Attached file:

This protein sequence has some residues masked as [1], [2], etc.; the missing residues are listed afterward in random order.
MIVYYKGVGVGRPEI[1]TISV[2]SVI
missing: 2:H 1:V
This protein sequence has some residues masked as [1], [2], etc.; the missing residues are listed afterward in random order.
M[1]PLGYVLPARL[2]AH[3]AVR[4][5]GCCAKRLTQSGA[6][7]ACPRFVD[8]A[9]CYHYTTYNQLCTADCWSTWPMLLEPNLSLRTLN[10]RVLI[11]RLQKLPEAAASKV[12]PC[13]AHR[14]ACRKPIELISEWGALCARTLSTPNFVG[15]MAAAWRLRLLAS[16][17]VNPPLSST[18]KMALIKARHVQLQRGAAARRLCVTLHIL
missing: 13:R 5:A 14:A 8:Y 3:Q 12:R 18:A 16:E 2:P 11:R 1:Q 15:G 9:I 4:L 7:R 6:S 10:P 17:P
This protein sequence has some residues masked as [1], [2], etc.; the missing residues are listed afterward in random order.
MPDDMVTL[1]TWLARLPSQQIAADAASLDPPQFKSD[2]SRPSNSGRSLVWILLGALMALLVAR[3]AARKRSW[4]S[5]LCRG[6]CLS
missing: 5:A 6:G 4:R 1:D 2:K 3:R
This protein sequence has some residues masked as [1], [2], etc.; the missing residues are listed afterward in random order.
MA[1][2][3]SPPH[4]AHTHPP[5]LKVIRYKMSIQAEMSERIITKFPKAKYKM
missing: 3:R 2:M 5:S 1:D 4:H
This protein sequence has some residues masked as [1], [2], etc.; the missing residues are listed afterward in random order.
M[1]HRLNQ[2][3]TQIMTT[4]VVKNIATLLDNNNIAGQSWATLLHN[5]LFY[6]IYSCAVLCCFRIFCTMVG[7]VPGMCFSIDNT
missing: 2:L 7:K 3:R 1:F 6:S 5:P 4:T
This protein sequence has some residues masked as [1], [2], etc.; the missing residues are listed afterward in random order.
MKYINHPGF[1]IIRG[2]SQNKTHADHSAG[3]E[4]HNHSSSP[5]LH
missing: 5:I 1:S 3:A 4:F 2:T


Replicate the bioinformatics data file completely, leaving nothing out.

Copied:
This protein sequence has some residues masked as [1], [2], etc.; the missing residues are listed afterward in random order.
MIVYYKGVGVGRPEI[1]TISV[2]SVI
missing: 2:H 1:V
This protein sequence has some residues masked as [1], [2], etc.; the missing residues are listed afterward in random order.
M[1]PLGYVLPARL[2]AH[3]AVR[4][5]GCCAKRLTQSGA[6][7]ACPRFVD[8]A[9]CYHYTTYNQLCTADCWSTWPMLLEPNLSLRTLN[10]RVLI[11]RLQKLPEAAASKV[12]PC[13]AHR[14]ACRKPIELISEWGALCARTLSTPNFVG[15]MAAAWRLRLLAS[16][17]VNPPLSST[18]KMALIKARHVQLQRGAAARRLCVTLHIL
missing: 13:R 5:A 14:A 8:Y 3:Q 12:R 18:A 16:E 2:P 11:R 1:Q 15:G 9:I 4:L 7:R 6:S 10:P 17:P
This protein sequence has some residues masked as [1], [2], etc.; the missing residues are listed afterward in random order.
MPDDMVTL[1]TWLARLPSQQIAADAASLDPPQFKSD[2]SRPSNSGRSLVWILLGALMALLVAR[3]AARKRSW[4]S[5]LCRG[6]CLS
missing: 5:A 6:G 4:R 1:D 2:K 3:R
This protein sequence has some residues masked as [1], [2], etc.; the missing residues are listed afterward in random order.
MA[1][2][3]SPPH[4]AHTHPP[5]LKVIRYKMSIQAEMSERIITKFPKAKYKM
missing: 3:R 2:M 5:S 1:D 4:H
This protein sequence has some residues masked as [1], [2], etc.; the missing residues are listed afterward in random order.
M[1]HRLNQ[2][3]TQIMTT[4]VVKNIATLLDNNNIAGQSWATLLHN[5]LFY[6]IYSCAVLCCFRIFCTMVG[7]VPGMCFSIDNT
missing: 2:L 7:K 3:R 1:F 6:S 5:P 4:T
This protein sequence has some residues masked as [1], [2], etc.; the missing residues are listed afterward in random order.
MKYINHPGF[1]IIRG[2]SQNKTHADHSAG[3]E[4]HNHSSSP[5]LH
missing: 5:I 1:S 3:A 4:F 2:T